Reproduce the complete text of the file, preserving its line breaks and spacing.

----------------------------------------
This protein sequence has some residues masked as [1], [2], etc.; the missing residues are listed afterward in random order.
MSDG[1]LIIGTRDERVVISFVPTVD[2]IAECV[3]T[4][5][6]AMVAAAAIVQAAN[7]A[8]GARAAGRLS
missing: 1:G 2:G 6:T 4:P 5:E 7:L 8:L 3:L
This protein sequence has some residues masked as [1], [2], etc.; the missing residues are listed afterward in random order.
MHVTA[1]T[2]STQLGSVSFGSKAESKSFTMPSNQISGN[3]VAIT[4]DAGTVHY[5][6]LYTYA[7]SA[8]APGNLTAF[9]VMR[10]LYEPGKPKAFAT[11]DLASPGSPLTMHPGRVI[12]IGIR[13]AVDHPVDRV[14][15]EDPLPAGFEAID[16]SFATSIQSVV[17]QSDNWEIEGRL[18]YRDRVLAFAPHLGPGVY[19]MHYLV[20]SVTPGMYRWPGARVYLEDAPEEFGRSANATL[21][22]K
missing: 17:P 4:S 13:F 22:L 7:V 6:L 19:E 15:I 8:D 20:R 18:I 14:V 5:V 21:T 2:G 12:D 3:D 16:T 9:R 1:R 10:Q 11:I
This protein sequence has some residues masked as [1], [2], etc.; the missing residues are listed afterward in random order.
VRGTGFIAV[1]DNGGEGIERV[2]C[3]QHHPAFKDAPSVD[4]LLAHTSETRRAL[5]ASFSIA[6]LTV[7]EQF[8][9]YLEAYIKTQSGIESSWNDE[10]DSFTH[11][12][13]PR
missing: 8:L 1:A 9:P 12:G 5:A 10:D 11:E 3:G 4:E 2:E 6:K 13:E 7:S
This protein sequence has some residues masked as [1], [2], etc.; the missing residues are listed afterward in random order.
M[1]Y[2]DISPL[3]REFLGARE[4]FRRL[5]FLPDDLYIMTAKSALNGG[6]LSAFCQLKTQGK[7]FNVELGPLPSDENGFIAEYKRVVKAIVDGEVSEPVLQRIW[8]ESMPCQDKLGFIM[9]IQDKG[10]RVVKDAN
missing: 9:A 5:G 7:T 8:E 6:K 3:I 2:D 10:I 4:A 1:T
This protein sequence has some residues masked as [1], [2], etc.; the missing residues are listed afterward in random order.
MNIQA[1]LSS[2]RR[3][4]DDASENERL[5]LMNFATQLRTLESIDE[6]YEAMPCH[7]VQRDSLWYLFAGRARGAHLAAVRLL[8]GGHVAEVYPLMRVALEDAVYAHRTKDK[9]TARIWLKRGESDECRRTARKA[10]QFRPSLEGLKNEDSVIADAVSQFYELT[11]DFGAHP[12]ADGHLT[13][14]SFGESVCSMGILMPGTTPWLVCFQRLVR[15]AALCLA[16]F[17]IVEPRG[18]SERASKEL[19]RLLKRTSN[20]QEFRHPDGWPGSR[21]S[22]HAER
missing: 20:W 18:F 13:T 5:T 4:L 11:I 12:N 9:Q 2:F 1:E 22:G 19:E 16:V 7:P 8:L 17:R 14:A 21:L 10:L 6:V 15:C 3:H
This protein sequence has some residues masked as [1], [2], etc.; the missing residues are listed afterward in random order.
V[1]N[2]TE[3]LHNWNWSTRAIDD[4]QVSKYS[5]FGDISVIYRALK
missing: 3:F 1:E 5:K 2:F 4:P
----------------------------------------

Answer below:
This protein sequence has some residues masked as [1], [2], etc.; the missing residues are listed afterward in random order.
MSDG[1]LIIGTRDERVVISFVPTVD[2]IAECV[3]T[4][5][6]AMVAAAAIVQAAN[7]A[8]GARAAGRLS
missing: 1:G 2:G 6:T 4:P 5:E 7:L 8:L 3:L
This protein sequence has some residues masked as [1], [2], etc.; the missing residues are listed afterward in random order.
MHVTA[1]T[2]STQLGSVSFGSKAESKSFTMPSNQISGN[3]VAIT[4]DAGTVHY[5][6]LYTYA[7]SA[8]APGNLTAF[9]VMR[10]LYEPGKPKAFAT[11]DLASPGSPLTMHPGRVI[12]IGIR[13]AVDHPVDRV[14][15]EDPLPAGFEAID[16]SFATSIQSVV[17]QSDNWEIEGRL[18]YRDRVLAFAPHLGPGVY[19]MHYLV[20]SVTPGMYRWPGARVYLEDAPEEFGRSANATL[21][22]K
missing: 17:P 4:S 13:F 22:L 7:V 6:L 19:E 15:I 8:D 20:R 18:I 14:V 5:V 21:T 2:G 12:D 3:D 16:T 9:R 1:R 10:Q 11:I
This protein sequence has some residues masked as [1], [2], etc.; the missing residues are listed afterward in random order.
VRGTGFIAV[1]DNGGEGIERV[2]C[3]QHHPAFKDAPSVD[4]LLAHTSETRRAL[5]ASFSIA[6]LTV[7]EQF[8][9]YLEAYIKTQSGIESSWNDE[10]DSFTH[11][12][13]PR
missing: 8:L 1:A 9:P 12:G 5:A 10:D 11:E 3:G 4:E 2:E 6:K 13:E 7:S
This protein sequence has some residues masked as [1], [2], etc.; the missing residues are listed afterward in random order.
M[1]Y[2]DISPL[3]REFLGARE[4]FRRL[5]FLPDDLYIMTAKSALNGG[6]LSAFCQLKTQGK[7]FNVELGPLPSDENGFIAEYKRVVKAIVDGEVSEPVLQRIW[8]ESMPCQDKLGFIM[9]IQDKG[10]RVVKDAN
missing: 9:A 5:G 7:T 8:E 6:K 3:I 2:D 10:I 4:A 1:T
This protein sequence has some residues masked as [1], [2], etc.; the missing residues are listed afterward in random order.
MNIQA[1]LSS[2]RR[3][4]DDASENERL[5]LMNFATQLRTLESIDE[6]YEAMPCH[7]VQRDSLWYLFAGRARGAHLAAVRLL[8]GGHVAEVYPLMRVALEDAVYAHRTKDK[9]TARIWLKRGESDECRRTARKA[10]QFRPSLEGLKNEDSVIADAVSQFYELT[11]DFGAHP[12]ADGHLT[13][14]SFGESVCSMGILMPGTTPWLVCFQRLVR[15]AALCLA[16]F[17]IVEPRG[18]SERASKEL[19]RLLKRTSN[20]QEFRHPDGWPGSR[21]S[22]HAER
missing: 20:W 18:F 13:T 5:T 4:L 11:I 12:N 9:Q 2:F 1:E 22:G 19:E 16:V 7:P 8:L 17:R 14:A 21:L 10:L 6:V 15:C 3:H
This protein sequence has some residues masked as [1], [2], etc.; the missing residues are listed afterward in random order.
V[1]N[2]TE[3]LHNWNWSTRAIDD[4]QVSKYS[5]FGDISVIYRALK
missing: 3:F 1:E 5:K 2:F 4:P